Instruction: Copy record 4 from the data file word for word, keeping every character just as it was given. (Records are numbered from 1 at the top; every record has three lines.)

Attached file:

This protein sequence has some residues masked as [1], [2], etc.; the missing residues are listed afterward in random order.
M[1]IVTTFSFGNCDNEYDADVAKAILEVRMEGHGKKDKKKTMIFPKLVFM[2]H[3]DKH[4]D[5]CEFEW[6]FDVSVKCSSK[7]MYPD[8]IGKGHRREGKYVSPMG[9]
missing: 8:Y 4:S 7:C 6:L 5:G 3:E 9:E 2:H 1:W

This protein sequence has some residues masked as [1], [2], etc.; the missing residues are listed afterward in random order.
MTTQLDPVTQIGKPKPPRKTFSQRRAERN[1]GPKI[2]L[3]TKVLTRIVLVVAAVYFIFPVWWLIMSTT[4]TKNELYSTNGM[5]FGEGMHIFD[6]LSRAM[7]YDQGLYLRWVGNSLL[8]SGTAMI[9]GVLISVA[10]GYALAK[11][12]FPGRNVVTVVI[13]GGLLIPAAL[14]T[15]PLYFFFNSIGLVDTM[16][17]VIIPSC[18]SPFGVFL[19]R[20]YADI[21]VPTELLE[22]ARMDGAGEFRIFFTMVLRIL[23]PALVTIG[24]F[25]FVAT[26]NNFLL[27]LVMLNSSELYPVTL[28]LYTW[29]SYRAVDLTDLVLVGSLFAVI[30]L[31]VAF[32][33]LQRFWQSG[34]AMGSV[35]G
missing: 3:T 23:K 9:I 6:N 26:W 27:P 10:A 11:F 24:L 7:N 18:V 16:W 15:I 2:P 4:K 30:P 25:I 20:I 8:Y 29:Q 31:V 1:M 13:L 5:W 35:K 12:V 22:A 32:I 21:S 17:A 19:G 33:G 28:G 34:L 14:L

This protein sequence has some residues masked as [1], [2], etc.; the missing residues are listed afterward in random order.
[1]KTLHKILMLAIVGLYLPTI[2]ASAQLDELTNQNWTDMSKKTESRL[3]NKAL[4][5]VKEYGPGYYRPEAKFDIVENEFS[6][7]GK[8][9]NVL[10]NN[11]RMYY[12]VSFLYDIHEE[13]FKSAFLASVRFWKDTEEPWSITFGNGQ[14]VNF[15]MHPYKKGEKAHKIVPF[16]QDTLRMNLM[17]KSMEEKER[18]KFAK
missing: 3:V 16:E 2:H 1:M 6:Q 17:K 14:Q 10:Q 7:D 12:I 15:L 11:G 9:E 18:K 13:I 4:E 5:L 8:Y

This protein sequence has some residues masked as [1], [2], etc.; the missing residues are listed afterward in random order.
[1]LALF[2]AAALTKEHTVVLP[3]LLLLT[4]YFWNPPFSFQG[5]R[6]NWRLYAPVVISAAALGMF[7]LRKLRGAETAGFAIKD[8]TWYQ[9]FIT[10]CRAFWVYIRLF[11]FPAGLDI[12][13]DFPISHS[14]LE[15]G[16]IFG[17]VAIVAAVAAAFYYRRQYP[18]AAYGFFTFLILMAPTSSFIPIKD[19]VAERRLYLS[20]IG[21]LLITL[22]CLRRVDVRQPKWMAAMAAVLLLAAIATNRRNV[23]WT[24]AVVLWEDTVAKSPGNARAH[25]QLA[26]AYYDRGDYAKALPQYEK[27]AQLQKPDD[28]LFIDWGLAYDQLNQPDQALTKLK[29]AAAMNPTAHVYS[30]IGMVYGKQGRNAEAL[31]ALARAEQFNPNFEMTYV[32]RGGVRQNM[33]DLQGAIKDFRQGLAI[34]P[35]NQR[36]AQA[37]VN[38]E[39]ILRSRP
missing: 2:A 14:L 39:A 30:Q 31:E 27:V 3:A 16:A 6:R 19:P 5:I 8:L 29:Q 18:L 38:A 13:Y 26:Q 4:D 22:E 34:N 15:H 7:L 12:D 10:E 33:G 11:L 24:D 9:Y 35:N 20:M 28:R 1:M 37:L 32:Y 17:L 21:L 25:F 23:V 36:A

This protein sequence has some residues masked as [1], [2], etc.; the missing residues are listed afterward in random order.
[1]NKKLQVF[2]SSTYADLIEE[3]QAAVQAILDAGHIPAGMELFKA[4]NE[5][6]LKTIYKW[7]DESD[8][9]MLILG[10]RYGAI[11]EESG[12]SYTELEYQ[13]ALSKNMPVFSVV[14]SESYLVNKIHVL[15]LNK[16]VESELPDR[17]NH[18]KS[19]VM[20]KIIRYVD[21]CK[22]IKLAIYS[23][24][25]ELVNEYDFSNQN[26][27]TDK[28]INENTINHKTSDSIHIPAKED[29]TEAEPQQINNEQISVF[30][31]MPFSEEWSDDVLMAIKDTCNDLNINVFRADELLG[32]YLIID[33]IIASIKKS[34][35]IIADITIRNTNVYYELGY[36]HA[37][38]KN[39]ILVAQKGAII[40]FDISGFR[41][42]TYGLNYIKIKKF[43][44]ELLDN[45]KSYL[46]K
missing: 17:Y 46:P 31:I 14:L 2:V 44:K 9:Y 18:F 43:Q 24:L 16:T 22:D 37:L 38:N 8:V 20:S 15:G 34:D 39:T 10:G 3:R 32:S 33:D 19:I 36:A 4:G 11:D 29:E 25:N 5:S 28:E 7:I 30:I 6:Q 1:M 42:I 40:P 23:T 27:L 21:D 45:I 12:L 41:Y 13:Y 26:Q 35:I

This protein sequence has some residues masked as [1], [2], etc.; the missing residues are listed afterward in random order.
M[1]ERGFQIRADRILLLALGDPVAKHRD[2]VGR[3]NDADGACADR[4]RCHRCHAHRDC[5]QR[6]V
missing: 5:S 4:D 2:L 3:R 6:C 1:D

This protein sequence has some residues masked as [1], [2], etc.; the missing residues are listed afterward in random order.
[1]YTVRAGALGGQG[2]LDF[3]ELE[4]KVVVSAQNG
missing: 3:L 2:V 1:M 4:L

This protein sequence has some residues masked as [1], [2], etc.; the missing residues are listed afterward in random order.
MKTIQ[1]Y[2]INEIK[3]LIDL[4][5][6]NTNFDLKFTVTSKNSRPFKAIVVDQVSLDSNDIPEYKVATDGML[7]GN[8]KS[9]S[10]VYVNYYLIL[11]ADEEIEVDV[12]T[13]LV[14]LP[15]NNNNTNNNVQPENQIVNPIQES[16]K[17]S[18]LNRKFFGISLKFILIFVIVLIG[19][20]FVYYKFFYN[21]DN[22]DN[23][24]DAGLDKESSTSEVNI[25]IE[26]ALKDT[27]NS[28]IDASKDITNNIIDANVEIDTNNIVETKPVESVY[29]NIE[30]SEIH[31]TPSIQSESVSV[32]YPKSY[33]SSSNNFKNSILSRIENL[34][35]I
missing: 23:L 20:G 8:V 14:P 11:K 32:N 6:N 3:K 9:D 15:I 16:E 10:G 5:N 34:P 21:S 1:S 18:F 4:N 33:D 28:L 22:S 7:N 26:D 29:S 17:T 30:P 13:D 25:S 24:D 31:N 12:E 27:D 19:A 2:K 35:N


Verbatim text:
This protein sequence has some residues masked as [1], [2], etc.; the missing residues are listed afterward in random order.
[1]LALF[2]AAALTKEHTVVLP[3]LLLLT[4]YFWNPPFSFQG[5]R[6]NWRLYAPVVISAAALGMF[7]LRKLRGAETAGFAIKD[8]TWYQ[9]FIT[10]CRAFWVYIRLF[11]FPAGLDI[12][13]DFPISHS[14]LE[15]G[16]IFG[17]VAIVAAVAAAFYYRRQYP[18]AAYGFFTFLILMAPTSSFIPIKD[19]VAERRLYLS[20]IG[21]LLITL[22]CLRRVDVRQPKWMAAMAAVLLLAAIATNRRNV[23]WT[24]AVVLWEDTVAKSPGNARAH[25]QLA[26]AYYDRGDYAKALPQYEK[27]AQLQKPDD[28]LFIDWGLAYDQLNQPDQALTKLK[29]AAAMNPTAHVYS[30]IGMVYGKQGRNAEAL[31]ALARAEQFNPNFEMTYV[32]RGGVRQNM[33]DLQGAIKDFRQGLAI[34]P[35]NQR[36]AQA[37]VN[38]E[39]ILRSRP
missing: 2:A 14:L 39:A 30:Q 31:E 27:V 3:A 16:A 6:R 19:P 5:I 8:L 29:Q 18:L 38:A 13:Y 26:Q 4:D 22:E 34:N 15:H 7:L 12:D 10:E 33:G 11:L 24:D 9:Y 35:N 20:M 28:R 1:M 37:L 32:Y 17:L 21:L 25:F 23:V 36:A